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Pure electric vehicle companies have adopted numerous strategies to stand apart from the competition. Tesla makes a lot of its components in-house, including its vehicles’ electric motors. Even Lucid Motors, which is still ramping the Air’s production ramp, has been proudly highlighting that its electric motors, which were also developed in-house, are amazingly compact and efficient. Rivian, on the other hand, appears to have adopted a different strategy.
Information service provider IHS Markit took a look at several automakers’ motor sourcing strategies, especially amidst the emergence of the electric vehicle sector. As per the firm’s analysis, it appears that established electric vehicle makers such as Tesla seem to see electric drive units as vital to their efficiency and a potential source of competitive advantage. An example of this could be found in the Tesla Model S and Model X Plaid’s new electric motors, which feature carbon-sleeved rotors.
It was a technology that was developed and eventually produced in-house, and it does provide the Model S and Model X Plaid with notable advantages over their equally-priced rivals. Lucid is the same way, with the company taking special care in ensuring that its motors are as compact and efficient as possible. This is a strategy that is not shared by some veteran carmakers like General Motors, some of whom have opted to source their electric motors from Tier 1 suppliers like Bosch.
Rivian could be seen as an outlier of sorts in IHS Markit’s analysis. This was because the electric truck maker initially fully outsourced its electric drive units, allowing the company to accelerate its product launches. However, it should be noted that even Rivian is also developing its own electric motors, which means that the company will likely adopt an insourced strategy in the future as well, similar to rivals like Tesla and Lucid. IHS Markit, for its part, noted that insourcing would likely be more prevalent in the coming decade.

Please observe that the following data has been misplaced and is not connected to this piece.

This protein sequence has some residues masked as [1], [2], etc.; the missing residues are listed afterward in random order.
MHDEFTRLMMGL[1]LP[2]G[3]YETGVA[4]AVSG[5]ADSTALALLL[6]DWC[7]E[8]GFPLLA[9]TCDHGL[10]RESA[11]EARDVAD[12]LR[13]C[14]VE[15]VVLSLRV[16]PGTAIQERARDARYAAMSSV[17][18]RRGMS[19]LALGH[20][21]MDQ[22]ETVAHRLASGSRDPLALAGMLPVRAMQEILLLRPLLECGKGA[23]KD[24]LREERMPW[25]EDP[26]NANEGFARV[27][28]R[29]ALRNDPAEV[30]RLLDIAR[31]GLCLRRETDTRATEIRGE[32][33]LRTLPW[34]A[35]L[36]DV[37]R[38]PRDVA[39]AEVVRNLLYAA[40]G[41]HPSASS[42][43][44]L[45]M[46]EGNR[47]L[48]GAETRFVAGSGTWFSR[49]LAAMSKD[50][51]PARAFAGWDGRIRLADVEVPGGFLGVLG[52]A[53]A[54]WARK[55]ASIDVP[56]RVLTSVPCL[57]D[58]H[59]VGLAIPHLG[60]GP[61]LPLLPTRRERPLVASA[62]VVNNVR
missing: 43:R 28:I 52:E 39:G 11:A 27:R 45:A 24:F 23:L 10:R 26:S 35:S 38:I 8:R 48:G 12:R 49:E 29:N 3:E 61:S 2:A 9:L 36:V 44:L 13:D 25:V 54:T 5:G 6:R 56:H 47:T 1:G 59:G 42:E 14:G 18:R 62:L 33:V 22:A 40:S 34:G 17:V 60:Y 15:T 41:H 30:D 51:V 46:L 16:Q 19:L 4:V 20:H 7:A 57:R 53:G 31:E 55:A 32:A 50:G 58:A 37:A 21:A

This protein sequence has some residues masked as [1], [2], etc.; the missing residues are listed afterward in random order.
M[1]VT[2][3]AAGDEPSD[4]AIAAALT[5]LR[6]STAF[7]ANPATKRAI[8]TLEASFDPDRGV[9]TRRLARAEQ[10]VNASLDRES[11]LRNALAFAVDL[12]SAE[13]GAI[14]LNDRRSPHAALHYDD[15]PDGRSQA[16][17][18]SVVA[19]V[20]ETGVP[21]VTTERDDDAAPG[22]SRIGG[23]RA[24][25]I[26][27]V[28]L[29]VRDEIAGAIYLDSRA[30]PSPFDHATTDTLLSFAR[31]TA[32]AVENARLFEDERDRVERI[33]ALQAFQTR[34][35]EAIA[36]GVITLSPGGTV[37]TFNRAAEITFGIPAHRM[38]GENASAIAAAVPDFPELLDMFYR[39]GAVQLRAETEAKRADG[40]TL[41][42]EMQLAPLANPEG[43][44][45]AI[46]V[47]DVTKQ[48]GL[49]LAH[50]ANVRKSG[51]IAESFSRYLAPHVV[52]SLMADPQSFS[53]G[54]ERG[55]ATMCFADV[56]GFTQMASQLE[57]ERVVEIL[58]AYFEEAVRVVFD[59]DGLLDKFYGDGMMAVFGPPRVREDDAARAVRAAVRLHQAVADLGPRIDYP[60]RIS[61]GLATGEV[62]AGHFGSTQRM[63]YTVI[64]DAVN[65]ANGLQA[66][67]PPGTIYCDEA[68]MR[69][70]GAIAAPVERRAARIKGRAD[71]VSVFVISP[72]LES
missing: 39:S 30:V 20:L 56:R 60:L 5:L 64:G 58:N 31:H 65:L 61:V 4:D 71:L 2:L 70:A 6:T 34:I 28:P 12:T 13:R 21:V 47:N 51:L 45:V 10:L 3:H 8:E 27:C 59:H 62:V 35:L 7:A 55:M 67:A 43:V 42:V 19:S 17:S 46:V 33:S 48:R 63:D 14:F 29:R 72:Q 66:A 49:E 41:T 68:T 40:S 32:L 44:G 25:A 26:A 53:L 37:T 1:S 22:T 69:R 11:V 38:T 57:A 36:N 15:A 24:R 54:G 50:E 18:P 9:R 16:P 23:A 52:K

“We forecast a steady shift toward electric drive insourcing in the coming decade driven in part by the US OEMs. However, there will be many situations where outsourcing continues to make sense. For example, Rivian has initially fully outsourced its electric drive which helped accelerate its first product launch, while subsequently developing its own. BorgWarner’s recently announced acquisition of motor supplier Santroll shows Tier 1s still see significant volume growth in this space. Carmakers may never insource electric drives completely. As mature as the internal combustion engine is, that industry is 90% insourced, while 10% of engines are externally sourced,” IHS Markit noted.
Rivian may still be in the process of ramping its vehicle deliveries, but the company has already shown signs that it would be willing to adapt to the market. Just recently, and as nickel prices soared amidst the ongoing war in Ukraine, CEO RJ Scaringe stated during the company’s Q4 and Full Year 2021 earnings call that Rivian would be using nickel-free lithium-iron-phosphate (LFP) cells for its Amazon delivery vans. This is quite impressive on the company’s part, seeing as its Amazon delivery vans will likely account for a substantial portion of Rivian’s production output in the near future.
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